The next edition of the "Plum Book" of executive-branch jobs open to political appointees will list six times as many State Department jobs as in the past, to the consternation of career Foreign Service officers who fear that their jobs will be "up for grabs" after Jan. 20.

But staff members of the Senate Governmental Affairs Committee said members of both parties agreed to increase the number of jobs listed in the book, "Policy and Supporting Positions," across the government out of a desire for accuracy and to make the perennial patronage manual more useful to the next administration.

State Department officials said at the direction of the Senate committee and the Office of Personnel Management, 2,200 to 2,500 agency jobs will be listed this year, compared with 394 in the 1980 volume. The new posts include regional directors and many "country desk" chiefs for important nations, as well as the No. 2 and No. 3 posts in many U.S. embassies.

In the U.S. Information Agency, according to a source familiar with the plans, 575 positions will be listed, compared with only 24 jobs four years ago.

"Why bother to produce something the size of the telephone book if there is no intention to put political people into these positions?" asked Dennis K. Hays, president of the American Foreign Service Organization, the labor union of the Foreign Service.

Acknowledging that the legal status of the jobs does not change simply because they were listed in the book, Hays said, "We may be a little gun-shy but we think this sends the wrong signal to a lot of people, saying these jobs are up for grabs."

Hays said his organization has protested to the State Department, and is preparing a letter making much the same point to Sens. William V. Roth Jr. (R-Del.) and Thomas F. Eagleton (D-Mo.), the chairman and ranking Democrat of the Governmental Affairs Committee. Publication of the manual rotates between Senate and House committees, and this year it is the turn of the Republican-dominated Senate.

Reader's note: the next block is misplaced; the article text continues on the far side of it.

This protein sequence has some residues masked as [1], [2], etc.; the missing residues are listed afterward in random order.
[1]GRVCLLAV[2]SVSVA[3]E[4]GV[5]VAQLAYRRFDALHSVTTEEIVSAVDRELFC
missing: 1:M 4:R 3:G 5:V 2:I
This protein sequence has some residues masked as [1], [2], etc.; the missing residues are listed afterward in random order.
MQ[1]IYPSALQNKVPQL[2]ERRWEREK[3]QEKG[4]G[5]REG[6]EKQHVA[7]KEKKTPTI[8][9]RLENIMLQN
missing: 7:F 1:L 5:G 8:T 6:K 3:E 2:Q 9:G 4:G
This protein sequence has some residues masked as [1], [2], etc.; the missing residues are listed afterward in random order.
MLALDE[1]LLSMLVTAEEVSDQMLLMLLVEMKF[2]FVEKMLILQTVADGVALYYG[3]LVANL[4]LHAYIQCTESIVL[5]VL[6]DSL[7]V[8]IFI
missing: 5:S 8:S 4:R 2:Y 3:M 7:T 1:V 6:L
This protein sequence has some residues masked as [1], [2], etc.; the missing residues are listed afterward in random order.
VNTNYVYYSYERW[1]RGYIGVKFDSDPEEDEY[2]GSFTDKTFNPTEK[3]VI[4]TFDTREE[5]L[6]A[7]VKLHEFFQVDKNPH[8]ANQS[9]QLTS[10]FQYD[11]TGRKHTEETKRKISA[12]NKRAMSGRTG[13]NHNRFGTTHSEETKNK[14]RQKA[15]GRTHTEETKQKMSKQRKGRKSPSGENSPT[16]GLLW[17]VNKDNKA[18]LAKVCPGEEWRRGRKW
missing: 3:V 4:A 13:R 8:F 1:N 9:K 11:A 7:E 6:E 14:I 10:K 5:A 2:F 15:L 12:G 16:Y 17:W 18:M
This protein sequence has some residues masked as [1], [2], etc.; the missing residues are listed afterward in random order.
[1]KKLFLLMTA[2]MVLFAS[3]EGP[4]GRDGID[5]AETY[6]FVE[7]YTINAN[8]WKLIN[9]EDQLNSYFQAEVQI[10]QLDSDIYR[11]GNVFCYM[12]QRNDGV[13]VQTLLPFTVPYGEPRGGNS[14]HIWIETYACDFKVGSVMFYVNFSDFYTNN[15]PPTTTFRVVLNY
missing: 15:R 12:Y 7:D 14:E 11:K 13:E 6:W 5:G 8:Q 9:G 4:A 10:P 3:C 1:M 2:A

Roth and Eagleton approved the changes in a Sept. 10 letter to Director Donald J. Devine of OPM, which had suggested a slightly less sweeping set of guidelines to the committee July 12.

Among the major changes to the book this year are:

* A list of all 3,500 general and non-career positions of the Senior Executive Service. Under law, only about 700 of these jobs can be filled by non-career people, but committee aides said printing all the posts will give the new administration a better understanding of its options.

* A list of the entire Senior Foreign Service, which includes more than 600 job-holders worldwide. Under law, no more than 5 percent can be non-career officials, but committee aides said the listing will give a new president more leeway. * Addition of the entire O-1 rank of top State Department, USIA and Agency for International Development officials on the ground that, by law, they are exempted from the usual Civil Service rules. This group holds 1,500 jobs in State alone, of which only 25 or so are held by non-career officials.

There is no legal limit on the number of O-1 jobs that could be filled politically, though both tradition and the specialities involved make it difficult do so. Senate aides said they all should be listed because they are theoretically available for presidential appointees.